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1.  Variability of insulin sensitivity during the first 4 days of critical illness: implications for tight glycemic control 
Effective tight glycemic control (TGC) can improve outcomes in critical care patients, but it is difficult to achieve consistently. Insulin sensitivity defines the metabolic balance between insulin concentration and insulin-mediated glucose disposal. Hence, variability of insulin sensitivity can cause variable glycemia. This study quantifies and compares the daily evolution of insulin sensitivity level and variability for critical care patients receiving TGC.
This is a retrospective analysis of data from the SPRINT TGC study involving patients admitted to a mixed medical-surgical ICU between August 2005 and May 2007. Only patients who commenced TGC within 12 hours of ICU admission and spent at least 24 hours on the SPRINT protocol were included (N = 164). Model-based insulin sensitivity (SI) was identified each hour. Absolute level and hour-to-hour percent changes in SI were assessed on cohort and per-patient bases. Levels and variability of SI were compared over time on 24-hour and 6-hour timescales for the first 4 days of ICU stay.
Cohort and per-patient median SI levels increased by 34% and 33% (p < 0.001) between days 1 and 2 of ICU stay. Concomitantly, cohort and per-patient SI variability decreased by 32% and 36% (p < 0.001). For 72% of the cohort, median SI on day 2 was higher than on day 1. The day 1–2 results are the only clear, statistically significant trends across both analyses. Analysis of the first 24 hours using 6-hour blocks of SI data showed that most of the improvement in insulin sensitivity level and variability seen between days 1 and 2 occurred during the first 12–18 hours of day 1.
Critically ill patients have significantly lower and more variable insulin sensitivity on day 1 than later in their ICU stay and particularly during the first 12 hours. This rapid improvement is likely due to the decline of counter-regulatory hormones as the acute phase of critical illness progresses. Clinically, these results suggest that while using TGC protocols with patients during their first few days of ICU stay, extra care should be afforded. Increased measurement frequency, higher target glycemic bands, conservative insulin dosing, and modulation of carbohydrate nutrition should be considered to minimize safely the outcome glycemic variability and reduce the risk of hypoglycemia.
PMCID: PMC3464183  PMID: 22703645
Critical care; Hyperglycemia; Insulin resistance; Mathematical model; Algorithms
2.  Physiological modeling, tight glycemic control, and the ICU clinician: what are models and how can they affect practice? 
Critically ill patients are highly variable in their response to care and treatment. This variability and the search for improved outcomes have led to a significant increase in the use of protocolized care to reduce variability in care. However, protocolized care does not address the variability of outcome due to inter- and intra-patient variability, both in physiological state, and the response to disease and treatment. This lack of patient-specificity defines the opportunity for patient-specific approaches to diagnosis, care, and patient management, which are complementary to, and fit within, protocolized approaches.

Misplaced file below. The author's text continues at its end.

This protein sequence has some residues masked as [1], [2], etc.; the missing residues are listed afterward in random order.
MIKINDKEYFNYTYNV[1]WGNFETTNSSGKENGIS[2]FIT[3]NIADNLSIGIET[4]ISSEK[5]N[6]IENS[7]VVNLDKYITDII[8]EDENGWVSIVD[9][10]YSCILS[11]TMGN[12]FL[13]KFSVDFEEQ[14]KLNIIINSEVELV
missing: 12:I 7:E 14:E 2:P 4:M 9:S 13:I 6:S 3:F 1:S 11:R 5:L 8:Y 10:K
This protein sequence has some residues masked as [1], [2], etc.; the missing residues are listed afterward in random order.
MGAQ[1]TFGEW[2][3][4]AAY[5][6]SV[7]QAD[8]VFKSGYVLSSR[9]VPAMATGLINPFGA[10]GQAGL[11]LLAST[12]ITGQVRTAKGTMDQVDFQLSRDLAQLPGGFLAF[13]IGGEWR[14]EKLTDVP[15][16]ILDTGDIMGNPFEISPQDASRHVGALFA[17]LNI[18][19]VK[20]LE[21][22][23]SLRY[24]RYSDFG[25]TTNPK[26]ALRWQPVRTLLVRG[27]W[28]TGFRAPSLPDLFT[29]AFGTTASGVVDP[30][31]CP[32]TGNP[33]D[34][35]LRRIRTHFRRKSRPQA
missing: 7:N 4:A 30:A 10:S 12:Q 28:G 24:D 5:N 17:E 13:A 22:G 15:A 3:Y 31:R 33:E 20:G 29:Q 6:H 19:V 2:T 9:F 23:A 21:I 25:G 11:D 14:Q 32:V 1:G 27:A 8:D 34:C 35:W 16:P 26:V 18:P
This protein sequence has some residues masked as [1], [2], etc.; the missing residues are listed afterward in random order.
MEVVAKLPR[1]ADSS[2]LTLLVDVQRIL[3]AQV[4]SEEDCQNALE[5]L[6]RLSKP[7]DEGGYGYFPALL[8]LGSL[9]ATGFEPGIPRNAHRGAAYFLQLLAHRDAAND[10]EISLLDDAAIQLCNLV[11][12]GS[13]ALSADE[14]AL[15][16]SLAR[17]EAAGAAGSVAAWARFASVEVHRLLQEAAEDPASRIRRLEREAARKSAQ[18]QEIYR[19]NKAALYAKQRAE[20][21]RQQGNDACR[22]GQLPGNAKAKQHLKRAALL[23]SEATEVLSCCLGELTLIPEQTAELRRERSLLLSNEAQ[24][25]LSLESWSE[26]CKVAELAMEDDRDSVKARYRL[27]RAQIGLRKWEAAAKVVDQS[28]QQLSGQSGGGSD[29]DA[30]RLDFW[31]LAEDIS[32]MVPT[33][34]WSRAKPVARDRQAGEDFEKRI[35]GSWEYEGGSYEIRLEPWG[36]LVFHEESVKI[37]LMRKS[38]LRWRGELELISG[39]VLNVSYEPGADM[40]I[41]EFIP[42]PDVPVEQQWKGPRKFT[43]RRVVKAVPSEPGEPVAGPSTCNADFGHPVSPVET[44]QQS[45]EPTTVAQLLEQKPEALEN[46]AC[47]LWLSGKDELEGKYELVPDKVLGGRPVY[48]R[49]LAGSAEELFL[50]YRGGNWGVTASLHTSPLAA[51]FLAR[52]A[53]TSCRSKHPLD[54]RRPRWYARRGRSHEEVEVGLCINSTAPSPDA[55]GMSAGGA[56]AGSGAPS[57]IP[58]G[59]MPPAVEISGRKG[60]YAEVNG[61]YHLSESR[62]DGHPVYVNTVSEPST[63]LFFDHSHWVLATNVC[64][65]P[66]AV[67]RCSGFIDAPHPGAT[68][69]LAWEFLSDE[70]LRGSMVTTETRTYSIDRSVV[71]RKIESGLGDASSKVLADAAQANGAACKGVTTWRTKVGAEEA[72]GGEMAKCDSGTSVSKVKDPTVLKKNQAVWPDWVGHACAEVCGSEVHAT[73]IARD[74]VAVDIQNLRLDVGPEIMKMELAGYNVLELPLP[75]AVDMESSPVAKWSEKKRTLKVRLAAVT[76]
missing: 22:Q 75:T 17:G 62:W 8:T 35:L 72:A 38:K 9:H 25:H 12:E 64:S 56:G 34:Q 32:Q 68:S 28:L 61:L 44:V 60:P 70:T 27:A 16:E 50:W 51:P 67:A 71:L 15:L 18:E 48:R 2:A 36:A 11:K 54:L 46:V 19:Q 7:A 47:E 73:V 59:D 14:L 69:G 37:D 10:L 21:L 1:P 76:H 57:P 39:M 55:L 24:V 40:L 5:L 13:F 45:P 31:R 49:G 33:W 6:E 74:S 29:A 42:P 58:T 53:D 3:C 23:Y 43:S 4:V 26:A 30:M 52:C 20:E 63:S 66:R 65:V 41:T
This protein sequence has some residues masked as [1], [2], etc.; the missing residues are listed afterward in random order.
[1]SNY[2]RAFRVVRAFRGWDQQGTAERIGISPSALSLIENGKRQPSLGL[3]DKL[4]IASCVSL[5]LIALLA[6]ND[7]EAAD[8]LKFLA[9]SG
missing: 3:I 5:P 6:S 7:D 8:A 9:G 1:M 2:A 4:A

Computational models of human physiology offer the potential, with clinical data, to create patient-specific models that capture a patient's physiological status. Such models can provide new insights into patient condition by turning a series of sometimes confusing clinical data into a clear physiological picture. More directly, they can track patient-specific conditions and thus provide new means of diagnosis and opportunities for optimising therapy.
This article presents the concept of model-based therapeutics, the use of computational models in clinical medicine and critical care in specific, as well as its potential clinical advantages, in a format designed for the clinical perspective. The review is presented in terms of a series of questions and answers. These aspects directly address questions concerning what makes a model, how it is made patient-specific, what it can be used for, its limitations and, importantly, what constitutes sufficient validation.
To provide a concrete foundation, the concepts are presented broadly, but the details are given in terms of a specific case example. Specifically, tight glycemic control (TGC) is an area where inter- and intra-patient variability can dominate the quality of care control and care received from any given protocol. The overall review clearly shows the concept and significant clinical potential of using computational models in critical care medicine.
PMCID: PMC3224460  PMID: 21906337

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